- Replacing cling film with resealable containers.
- Not ordering single-use plastic materials for crafts, such as glitter.
- Giving out hessian bags to parents to encourage them to stop using plastic ones.
To find out more, visit: https://www.sas.org.uk/plastic-free-schools
The revised Early Years Foundation Stage (EYFS) has been given a tentative welcome by the early year’s sector. This, in part, is due to the introduction of Personal, Social and Emotional Development, Physical Development and Communication and Language.
The early years sector will have to adhere to this framework as it will be mandatory from September, the aim is that it will unify and instigate change amongst practitioners to improve current practice. Practitioners will be the ones interpreting and putting into practice the EYFS, it aims to be flexible and malleable whilst encompassing most, if not all areas. This is why the revisions and response from the early year’s sector has been so influential.
Author and early years consultant Penny comments that “...the other reason I am happy with the EYFS overall is there is a clear requirement for providers to plan for individual children and what they plan must be "challenging and enjoyable". That should put an end to activities that are not stimulating but boring or not age appropriate. I am delighted to see that...”
So why is the welcome tentative? In short, there are still a range of issues that the early year’s sector feels hasn’t been thrashed out, issues like clarity over wording and the legal requirement of some words and context. There is also an issue that despite attempting to reduce paper work the EYFS may in fact increase or maintain the already high level, this falls mainly down to report keeping and whether government will allow practitioners to keep records in their own way or rather that they will have to follow local authority or Ofsted guidelines.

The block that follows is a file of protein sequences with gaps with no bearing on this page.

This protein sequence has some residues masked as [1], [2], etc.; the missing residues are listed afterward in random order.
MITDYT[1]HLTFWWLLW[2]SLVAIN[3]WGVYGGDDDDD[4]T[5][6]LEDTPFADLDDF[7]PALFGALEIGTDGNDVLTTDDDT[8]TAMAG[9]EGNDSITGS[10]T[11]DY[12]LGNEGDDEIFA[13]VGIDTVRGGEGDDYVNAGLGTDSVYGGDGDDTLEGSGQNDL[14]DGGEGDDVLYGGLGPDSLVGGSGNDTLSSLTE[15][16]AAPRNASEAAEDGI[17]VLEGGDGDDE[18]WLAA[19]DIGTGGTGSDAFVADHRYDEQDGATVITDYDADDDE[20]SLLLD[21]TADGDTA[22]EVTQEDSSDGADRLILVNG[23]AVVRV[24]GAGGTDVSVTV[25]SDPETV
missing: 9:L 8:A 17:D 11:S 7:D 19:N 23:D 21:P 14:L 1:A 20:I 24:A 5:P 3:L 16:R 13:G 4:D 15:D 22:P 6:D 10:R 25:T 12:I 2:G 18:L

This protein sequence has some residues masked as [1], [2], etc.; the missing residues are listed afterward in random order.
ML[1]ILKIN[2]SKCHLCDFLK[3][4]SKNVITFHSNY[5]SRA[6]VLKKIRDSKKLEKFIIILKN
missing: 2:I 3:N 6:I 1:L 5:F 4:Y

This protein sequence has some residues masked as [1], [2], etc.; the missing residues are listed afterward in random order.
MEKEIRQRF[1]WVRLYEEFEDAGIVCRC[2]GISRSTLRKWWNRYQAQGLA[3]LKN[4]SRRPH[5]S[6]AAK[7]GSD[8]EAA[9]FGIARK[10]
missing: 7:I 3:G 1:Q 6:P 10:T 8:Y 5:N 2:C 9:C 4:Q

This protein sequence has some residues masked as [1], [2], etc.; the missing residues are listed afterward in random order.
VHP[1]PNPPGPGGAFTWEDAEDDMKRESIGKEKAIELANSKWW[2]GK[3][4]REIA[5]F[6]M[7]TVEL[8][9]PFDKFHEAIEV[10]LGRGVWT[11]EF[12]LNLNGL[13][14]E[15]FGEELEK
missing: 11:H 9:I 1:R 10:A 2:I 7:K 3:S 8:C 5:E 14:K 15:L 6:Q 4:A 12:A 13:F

There is also concern that the reduction in early learning goals (EGLS) may not have actually reduced the content, or are even a good idea in themselves. The early years sector also raised questions over the focus of learning, be it through books, or on science etc. Even down to the gender bias of the document – does it fairly reflect both a boys and a girls interests. There are even questions about geographical location bias, has the EYFS been written to accommodate both the urban and country based children.